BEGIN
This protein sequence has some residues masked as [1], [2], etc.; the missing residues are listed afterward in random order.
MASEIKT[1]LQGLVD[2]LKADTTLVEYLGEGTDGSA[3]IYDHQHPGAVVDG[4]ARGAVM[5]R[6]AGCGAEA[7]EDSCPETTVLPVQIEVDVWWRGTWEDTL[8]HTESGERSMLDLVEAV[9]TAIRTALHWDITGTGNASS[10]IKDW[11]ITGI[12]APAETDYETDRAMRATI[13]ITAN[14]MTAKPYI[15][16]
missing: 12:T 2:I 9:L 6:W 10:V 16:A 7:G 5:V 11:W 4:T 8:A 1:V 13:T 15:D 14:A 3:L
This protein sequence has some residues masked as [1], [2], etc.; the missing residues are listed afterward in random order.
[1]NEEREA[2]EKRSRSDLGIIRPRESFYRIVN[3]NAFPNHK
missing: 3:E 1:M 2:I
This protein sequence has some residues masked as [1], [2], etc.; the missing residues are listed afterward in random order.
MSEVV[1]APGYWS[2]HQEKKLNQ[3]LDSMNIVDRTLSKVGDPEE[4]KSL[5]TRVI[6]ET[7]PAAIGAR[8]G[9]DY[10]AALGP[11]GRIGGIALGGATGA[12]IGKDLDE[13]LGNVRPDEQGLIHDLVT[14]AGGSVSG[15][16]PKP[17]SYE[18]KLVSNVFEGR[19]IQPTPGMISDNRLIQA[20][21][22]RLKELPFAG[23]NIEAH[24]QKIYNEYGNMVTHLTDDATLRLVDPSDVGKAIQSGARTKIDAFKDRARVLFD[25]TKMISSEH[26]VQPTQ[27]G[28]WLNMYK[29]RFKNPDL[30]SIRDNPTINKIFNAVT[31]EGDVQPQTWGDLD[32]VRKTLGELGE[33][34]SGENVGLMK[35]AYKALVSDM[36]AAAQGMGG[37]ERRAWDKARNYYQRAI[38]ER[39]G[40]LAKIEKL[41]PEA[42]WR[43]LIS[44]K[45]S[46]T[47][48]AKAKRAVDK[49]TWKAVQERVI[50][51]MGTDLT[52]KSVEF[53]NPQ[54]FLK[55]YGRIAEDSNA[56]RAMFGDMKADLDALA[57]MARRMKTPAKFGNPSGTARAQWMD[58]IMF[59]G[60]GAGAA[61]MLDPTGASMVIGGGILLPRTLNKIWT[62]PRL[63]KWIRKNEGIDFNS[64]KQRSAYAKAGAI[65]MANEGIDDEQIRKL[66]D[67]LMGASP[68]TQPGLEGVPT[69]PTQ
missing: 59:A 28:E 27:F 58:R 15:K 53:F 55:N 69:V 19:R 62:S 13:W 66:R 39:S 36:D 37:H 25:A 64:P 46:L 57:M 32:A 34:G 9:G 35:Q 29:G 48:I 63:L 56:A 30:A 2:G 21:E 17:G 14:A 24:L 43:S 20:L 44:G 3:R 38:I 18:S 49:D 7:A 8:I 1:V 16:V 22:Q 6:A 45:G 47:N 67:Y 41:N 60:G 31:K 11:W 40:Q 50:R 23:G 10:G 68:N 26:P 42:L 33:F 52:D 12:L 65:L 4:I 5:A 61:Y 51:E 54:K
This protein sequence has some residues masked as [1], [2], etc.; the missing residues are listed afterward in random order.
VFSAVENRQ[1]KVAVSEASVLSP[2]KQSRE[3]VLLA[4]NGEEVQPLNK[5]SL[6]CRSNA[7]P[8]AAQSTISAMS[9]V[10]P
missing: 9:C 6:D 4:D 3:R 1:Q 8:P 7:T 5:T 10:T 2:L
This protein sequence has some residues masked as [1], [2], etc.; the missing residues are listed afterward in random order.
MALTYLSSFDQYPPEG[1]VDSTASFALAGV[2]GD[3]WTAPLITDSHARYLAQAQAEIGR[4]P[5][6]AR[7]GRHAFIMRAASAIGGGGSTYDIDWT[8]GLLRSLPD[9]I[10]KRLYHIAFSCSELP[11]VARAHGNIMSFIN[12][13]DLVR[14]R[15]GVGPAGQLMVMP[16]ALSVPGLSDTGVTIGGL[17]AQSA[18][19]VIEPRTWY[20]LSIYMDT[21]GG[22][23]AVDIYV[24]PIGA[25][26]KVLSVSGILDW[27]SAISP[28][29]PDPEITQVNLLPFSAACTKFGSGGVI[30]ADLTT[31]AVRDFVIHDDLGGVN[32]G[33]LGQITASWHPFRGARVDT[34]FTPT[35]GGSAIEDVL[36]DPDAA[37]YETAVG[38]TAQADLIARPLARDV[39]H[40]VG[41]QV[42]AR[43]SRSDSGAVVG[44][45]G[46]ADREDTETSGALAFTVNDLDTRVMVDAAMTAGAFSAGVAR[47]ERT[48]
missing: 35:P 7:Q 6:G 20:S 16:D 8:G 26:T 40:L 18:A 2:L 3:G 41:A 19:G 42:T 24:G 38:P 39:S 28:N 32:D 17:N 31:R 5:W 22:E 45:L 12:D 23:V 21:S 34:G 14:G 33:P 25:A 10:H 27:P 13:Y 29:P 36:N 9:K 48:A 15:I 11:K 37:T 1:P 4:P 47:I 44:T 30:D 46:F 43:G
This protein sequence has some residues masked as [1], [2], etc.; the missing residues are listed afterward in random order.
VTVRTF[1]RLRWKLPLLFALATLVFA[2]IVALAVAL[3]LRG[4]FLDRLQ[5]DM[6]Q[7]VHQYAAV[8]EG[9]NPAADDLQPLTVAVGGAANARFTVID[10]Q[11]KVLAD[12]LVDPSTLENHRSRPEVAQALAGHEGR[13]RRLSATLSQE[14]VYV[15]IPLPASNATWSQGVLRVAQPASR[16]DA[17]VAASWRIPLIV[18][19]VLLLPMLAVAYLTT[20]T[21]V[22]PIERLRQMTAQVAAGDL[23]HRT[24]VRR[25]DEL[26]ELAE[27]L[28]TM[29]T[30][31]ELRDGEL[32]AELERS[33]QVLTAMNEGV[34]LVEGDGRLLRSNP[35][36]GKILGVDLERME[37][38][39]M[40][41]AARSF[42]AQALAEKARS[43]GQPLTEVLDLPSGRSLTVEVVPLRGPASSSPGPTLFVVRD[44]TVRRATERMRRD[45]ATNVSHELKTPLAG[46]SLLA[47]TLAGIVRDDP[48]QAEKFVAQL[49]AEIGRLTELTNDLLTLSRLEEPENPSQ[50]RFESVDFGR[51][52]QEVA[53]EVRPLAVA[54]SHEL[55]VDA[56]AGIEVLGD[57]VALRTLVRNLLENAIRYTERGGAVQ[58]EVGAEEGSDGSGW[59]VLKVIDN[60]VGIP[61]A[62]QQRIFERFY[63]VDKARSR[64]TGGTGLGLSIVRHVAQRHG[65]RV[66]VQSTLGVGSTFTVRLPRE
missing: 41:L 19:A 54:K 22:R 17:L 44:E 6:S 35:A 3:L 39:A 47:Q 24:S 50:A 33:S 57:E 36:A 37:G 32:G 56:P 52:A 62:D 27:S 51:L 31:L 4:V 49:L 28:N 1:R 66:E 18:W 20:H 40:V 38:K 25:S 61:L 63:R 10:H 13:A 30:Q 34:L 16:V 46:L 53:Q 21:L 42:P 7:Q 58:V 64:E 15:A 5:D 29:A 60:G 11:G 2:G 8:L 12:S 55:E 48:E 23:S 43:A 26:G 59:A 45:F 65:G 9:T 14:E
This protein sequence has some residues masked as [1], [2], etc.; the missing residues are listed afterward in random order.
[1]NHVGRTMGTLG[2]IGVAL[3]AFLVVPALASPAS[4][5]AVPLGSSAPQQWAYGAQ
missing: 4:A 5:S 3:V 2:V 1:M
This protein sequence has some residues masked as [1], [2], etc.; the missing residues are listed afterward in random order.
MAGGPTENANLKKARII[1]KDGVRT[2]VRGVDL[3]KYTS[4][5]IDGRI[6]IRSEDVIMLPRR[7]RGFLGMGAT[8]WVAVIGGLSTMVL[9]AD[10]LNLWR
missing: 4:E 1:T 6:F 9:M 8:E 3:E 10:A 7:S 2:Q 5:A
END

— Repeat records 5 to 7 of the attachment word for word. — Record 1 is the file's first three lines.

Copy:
This protein sequence has some residues masked as [1], [2], etc.; the missing residues are listed afterward in random order.
MALTYLSSFDQYPPEG[1]VDSTASFALAGV[2]GD[3]WTAPLITDSHARYLAQAQAEIGR[4]P[5][6]AR[7]GRHAFIMRAASAIGGGGSTYDIDWT[8]GLLRSLPD[9]I[10]KRLYHIAFSCSELP[11]VARAHGNIMSFIN[12][13]DLVR[14]R[15]GVGPAGQLMVMP[16]ALSVPGLSDTGVTIGGL[17]AQSA[18][19]VIEPRTWY[20]LSIYMDT[21]GG[22][23]AVDIYV[24]PIGA[25][26]KVLSVSGILDW[27]SAISP[28][29]PDPEITQVNLLPFSAACTKFGSGGVI[30]ADLTT[31]AVRDFVIHDDLGGVN[32]G[33]LGQITASWHPFRGARVDT[34]FTPT[35]GGSAIEDVL[36]DPDAA[37]YETAVG[38]TAQADLIARPLARDV[39]H[40]VG[41]QV[42]AR[43]SRSDSGAVVG[44][45]G[46]ADREDTETSGALAFTVNDLDTRVMVDAAMTAGAFSAGVAR[47]ERT[48]
missing: 35:P 7:Q 6:G 20:S 16:D 8:G 26:T 40:L 18:A 2:L 3:G 41:A 19:G 42:T 24:G 38:P 39:S 28:N 32:D 17:N 31:R 5:W 22:E 45:L 12:D 23:V 21:S 34:G 14:G 33:P 25:A 10:H 27:P 13:Y 29:P 36:N 9:K 48:A 15:I 11:K 37:T 1:P 4:P 47:I 44:T 30:D 46:F 43:G
This protein sequence has some residues masked as [1], [2], etc.; the missing residues are listed afterward in random order.
VTVRTF[1]RLRWKLPLLFALATLVFA[2]IVALAVAL[3]LRG[4]FLDRLQ[5]DM[6]Q[7]VHQYAAV[8]EG[9]NPAADDLQPLTVAVGGAANARFTVID[10]Q[11]KVLAD[12]LVDPSTLENHRSRPEVAQALAGHEGR[13]RRLSATLSQE[14]VYV[15]IPLPASNATWSQGVLRVAQPASR[16]DA[17]VAASWRIPLIV[18][19]VLLLPMLAVAYLTT[20]T[21]V[22]PIERLRQMTAQVAAGDL[23]HRT[24]VRR[25]DEL[26]ELAE[27]L[28]TM[29]T[30][31]ELRDGEL[32]AELERS[33]QVLTAMNEGV[34]LVEGDGRLLRSNP[35][36]GKILGVDLERME[37][38][39]M[40][41]AARSF[42]AQALAEKARS[43]GQPLTEVLDLPSGRSLTVEVVPLRGPASSSPGPTLFVVRD[44]TVRRATERMRRD[45]ATNVSHELKTPLAG[46]SLLA[47]TLAGIVRDDP[48]QAEKFVAQL[49]AEIGRLTELTNDLLTLSRLEEPENPSQ[50]RFESVDFGR[51][52]QEVA[53]EVRPLAVA[54]SHEL[55]VDA[56]AGIEVLGD[57]VALRTLVRNLLENAIRYTERGGAVQ[58]EVGAEEGSDGSGW[59]VLKVIDN[60]VGIP[61]A[62]QQRIFERFY[63]VDKARSR[64]TGGTGLGLSIVRHVAQRHG[65]RV[66]VQSTLGVGSTFTVRLPRE
missing: 41:L 19:A 54:K 22:R 17:L 44:E 6:S 35:A 3:L 39:A 47:Q 24:S 50:A 33:S 57:E 36:A 37:G 32:G 56:P 52:A 62:D 27:S 51:L 31:L 4:V 49:L 28:N 1:R 66:E 18:W 20:H 40:V 38:K 25:S 61:L 63:R 10:H 13:A 30:Q 34:L 16:V 46:L 53:Q 21:L 42:P 7:Q 58:V 64:E 15:A 5:D 29:A 60:G 11:G 2:G 8:L 12:S 55:E 48:E 23:S 43:A 26:G 59:A 45:F 65:G 9:T 14:E
This protein sequence has some residues masked as [1], [2], etc.; the missing residues are listed afterward in random order.
[1]NHVGRTMGTLG[2]IGVAL[3]AFLVVPALASPAS[4][5]AVPLGSSAPQQWAYGAQ
missing: 4:A 5:S 3:V 2:V 1:M